There's no doubt the stereotype of the snooty, standoff-ish chef pervades pop culture. However, there may be a rationale behind the cold shoulder that isn't simply about ego. One commenter explained that the hectic atmosphere of a professional kitchen can be disorienting for those working in it. Between clanging cookware, hissing stoves, and orders being hurled over the din, line cooks don't have the mental bandwidth to grill porterhouses to perfection while also assisting the waitress with a picky customer. In other words, better to save those questions for the manager. 

They can't talk about customers online

For anybody who's waited tables in their time, venting about customers is a normal, even healthy, part of the job. However, steakhouse employees have to be extra careful about how they air their grievances to the world, especially digitally. In 2018, an Outback employee in Florida was fired from their role after posting about a customer interaction online. As Inc. reported, the employee took to social media after the guest, a megachurch volunteer, placed a takeout order for over $700 worth of food without leaving a tip. The frustration fueling their Facebook post ended up circling back to the customer, who tried following up with the restaurant to correct the matter.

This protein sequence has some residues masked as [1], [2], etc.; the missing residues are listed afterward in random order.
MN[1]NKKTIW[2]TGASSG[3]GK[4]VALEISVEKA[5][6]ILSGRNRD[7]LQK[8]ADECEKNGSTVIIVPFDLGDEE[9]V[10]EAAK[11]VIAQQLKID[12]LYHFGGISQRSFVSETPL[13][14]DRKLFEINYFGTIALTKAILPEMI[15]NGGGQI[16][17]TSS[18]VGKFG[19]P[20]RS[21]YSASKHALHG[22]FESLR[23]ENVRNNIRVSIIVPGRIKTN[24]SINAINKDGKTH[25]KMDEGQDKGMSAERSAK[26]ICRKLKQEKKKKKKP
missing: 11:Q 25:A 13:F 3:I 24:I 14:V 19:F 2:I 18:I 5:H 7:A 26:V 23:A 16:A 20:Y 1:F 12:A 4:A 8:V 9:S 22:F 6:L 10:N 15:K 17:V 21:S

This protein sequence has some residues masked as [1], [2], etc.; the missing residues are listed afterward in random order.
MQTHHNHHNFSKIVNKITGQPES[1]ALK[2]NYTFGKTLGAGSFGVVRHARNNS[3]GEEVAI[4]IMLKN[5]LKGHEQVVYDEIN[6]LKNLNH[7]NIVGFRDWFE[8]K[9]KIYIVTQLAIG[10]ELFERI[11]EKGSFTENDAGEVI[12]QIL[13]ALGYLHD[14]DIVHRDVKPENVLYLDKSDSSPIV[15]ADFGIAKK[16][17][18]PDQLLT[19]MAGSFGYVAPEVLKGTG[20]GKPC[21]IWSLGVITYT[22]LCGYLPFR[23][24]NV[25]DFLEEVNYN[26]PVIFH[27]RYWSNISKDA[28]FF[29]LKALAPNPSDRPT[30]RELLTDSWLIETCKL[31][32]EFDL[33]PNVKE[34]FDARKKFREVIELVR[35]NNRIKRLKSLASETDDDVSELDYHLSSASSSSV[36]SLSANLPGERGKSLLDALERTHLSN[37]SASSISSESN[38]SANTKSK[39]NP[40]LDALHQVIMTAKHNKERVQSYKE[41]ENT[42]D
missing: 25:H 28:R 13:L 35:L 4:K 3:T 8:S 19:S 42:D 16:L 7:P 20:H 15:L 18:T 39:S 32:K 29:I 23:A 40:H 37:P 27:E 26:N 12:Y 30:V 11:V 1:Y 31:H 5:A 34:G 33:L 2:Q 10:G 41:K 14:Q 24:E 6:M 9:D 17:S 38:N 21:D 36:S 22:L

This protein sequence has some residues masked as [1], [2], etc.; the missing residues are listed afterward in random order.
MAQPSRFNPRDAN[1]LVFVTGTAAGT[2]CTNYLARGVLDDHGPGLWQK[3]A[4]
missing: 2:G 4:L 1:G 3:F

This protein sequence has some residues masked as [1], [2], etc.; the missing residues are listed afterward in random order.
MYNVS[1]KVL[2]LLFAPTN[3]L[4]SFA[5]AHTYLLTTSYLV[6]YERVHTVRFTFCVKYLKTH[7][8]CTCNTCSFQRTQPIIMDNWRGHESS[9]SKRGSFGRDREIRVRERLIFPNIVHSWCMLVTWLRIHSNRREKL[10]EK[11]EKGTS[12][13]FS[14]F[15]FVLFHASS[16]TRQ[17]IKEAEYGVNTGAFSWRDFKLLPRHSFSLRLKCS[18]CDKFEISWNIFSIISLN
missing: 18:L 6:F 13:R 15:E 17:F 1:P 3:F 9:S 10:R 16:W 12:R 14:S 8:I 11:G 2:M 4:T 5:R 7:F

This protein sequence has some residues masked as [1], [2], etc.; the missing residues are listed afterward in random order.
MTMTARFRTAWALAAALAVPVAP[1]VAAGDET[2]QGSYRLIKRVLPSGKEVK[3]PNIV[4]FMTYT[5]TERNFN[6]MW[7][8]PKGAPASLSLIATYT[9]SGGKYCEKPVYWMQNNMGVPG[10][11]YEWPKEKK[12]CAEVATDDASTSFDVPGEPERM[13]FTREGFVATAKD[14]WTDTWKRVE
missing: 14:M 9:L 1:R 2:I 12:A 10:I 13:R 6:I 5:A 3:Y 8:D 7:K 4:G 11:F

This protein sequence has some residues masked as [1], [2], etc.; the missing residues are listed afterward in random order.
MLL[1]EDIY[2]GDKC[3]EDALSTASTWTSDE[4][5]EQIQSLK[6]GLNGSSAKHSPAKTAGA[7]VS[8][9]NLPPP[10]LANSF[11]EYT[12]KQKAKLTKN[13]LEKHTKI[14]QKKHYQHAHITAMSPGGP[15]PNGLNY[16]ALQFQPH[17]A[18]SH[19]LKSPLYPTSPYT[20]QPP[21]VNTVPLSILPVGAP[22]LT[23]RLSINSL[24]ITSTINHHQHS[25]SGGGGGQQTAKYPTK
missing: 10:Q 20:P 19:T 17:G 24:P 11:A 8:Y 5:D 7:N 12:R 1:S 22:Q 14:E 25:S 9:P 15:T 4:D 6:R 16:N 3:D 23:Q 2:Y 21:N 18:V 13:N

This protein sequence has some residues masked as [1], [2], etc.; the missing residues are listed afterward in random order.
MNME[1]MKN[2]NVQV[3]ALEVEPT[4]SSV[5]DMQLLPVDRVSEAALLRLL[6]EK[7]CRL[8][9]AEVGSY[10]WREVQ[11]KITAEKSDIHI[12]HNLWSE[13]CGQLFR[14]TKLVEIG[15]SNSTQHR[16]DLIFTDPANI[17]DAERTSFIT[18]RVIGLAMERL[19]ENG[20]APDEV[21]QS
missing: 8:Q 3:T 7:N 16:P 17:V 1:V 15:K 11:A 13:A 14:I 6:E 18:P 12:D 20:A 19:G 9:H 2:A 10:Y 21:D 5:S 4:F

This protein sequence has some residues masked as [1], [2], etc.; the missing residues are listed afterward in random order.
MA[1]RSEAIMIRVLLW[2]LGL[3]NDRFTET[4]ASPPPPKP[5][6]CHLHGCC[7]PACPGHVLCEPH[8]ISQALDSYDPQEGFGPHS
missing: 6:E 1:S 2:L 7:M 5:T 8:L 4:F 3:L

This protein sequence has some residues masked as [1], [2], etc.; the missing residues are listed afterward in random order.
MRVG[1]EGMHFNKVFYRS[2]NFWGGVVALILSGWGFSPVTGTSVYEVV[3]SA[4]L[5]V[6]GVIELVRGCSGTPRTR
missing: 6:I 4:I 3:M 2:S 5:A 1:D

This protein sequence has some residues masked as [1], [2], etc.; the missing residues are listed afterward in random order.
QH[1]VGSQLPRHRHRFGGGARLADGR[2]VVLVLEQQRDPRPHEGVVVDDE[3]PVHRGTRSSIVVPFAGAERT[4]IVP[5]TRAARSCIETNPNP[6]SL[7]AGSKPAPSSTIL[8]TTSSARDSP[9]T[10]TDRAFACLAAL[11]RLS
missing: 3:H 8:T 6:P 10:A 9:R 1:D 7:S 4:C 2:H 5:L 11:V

The result? Not only did Outback refund the customer's order, but they dismissed the employee on the grounds that they actually violated a company-wide policy. According to the chain, talking about customers online is off-limits, and doing so could have negative consequences, like losing your job. Besides sparking a discussion on tipping etiquette (standard gratuity is 20%, according to Eater), the incident also revealed the lengths a steakhouse will go in preserving its image, even if it comes at the expense of its employees. Was the employee's complaint justified? Absolutely. But perhaps a social media status update might not be the best way to go about it. 

Steakhouse employees work at a set pace

From refilling glasses to wiping down tables, multitasking is crucial in any dining establishment. But steakhouse employees are forced to follow a rigid schedule to keep business flowing. At Outback Steakhouse, for example, waiters are expected to work at a timed pace for each table they serve. A training manual from 2014 outlines each task in chronological order, as well as how long the server should take to complete them. For a "total dining experience," servers should greet customers for 30 to 45 seconds, and the table should receive their drinks and honey wheat Bushman bread within three minutes. To see whether the guest's Victoria's Filet Mignon is up to snuff, the "two bite check back" is listed shortly after the entrée is served. 

Overall, the entire process takes 12 steps and clocks in at 48 to 50 minutes, give or take. Outback is a single chain with these rules, but steakhouses tend to run a tight ship in the name of exceptional customer service, and time management is one part of that. Of course, providing timely service is a necessity at any restaurant, but Outback's emphasis on "urgency and skill" takes the chain eatery to a totally different level.